This Month in Black History

On July 5, 1852 Frederick Douglass gave a speech that is now known as the “What To The Slave Is The 4th Of July” speech.  Douglass was asked to give a speech on July 4th during a commemoration of the Declaration of Independence. However he choose to give one on July 5th instead. When Douglass gave his speech he acknowledged the signers of the Declaration of Independence but he made it clear that there was too much work to be done before the  4th of July would be a day of celebration for Blacks. Read SPEECH

July 1905

In July 1905 a group of Black activists and intellectuals met on the Canadian side of Niagara Falls to discuss the issue of civil liberties for African Americans. That meeting was the start of The Niagara Movement. The group had planned to meet on the New York side of the Falls, but were forced to change location after being denied accommodations. The organization, formed by W.E.B Du Bois (l) and William Monroe Trotter (r), was made up of critics of Booker T. Washington, President of Tuskegee Institute. During this period, Washington was viewed by most as the authority figure on issues that concerned Black Americans.  Washington’s view that Black Americans should help themselves, while being patient and accommodating, was denounced by members of the Niagara Movement, who demanded that blacks be granted the same rights and liberties as whites.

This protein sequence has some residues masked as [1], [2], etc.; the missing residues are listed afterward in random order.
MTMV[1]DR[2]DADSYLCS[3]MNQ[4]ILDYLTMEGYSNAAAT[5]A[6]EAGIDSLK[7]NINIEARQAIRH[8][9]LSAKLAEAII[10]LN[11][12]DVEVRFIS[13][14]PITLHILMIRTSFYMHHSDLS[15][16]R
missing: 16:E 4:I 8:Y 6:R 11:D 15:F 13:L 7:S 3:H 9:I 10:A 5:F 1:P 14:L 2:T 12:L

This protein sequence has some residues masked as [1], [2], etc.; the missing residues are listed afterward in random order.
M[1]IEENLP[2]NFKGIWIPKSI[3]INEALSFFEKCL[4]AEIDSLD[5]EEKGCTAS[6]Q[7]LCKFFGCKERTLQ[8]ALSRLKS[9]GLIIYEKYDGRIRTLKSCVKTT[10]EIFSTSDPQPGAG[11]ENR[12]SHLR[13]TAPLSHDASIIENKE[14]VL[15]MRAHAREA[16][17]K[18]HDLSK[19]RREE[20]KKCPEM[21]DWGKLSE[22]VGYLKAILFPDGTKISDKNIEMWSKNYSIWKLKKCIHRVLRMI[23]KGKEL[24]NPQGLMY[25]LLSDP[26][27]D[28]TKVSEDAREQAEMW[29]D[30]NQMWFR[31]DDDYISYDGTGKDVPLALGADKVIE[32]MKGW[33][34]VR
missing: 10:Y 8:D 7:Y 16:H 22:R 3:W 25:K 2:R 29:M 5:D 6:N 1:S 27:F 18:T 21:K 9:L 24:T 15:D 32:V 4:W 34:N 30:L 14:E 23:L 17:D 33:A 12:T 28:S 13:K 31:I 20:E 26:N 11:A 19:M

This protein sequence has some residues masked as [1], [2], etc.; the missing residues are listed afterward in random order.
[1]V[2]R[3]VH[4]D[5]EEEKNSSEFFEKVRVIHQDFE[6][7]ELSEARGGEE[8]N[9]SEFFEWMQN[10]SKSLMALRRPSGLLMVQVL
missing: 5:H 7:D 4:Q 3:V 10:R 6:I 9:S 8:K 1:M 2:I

July 1943
The Tuskegee Airmen had its first aerial victory when Lieutenant Charles B. Hall, of the 99th Pursuit Squadron, shot down a German fighter plane.

July 1948

Althea Gibson became the first Black woman
to win the
tennis championship at Wimbledon.

July 1975
Arthur Ashe became the first Black man
to win the
tennis championship at Wimbledon.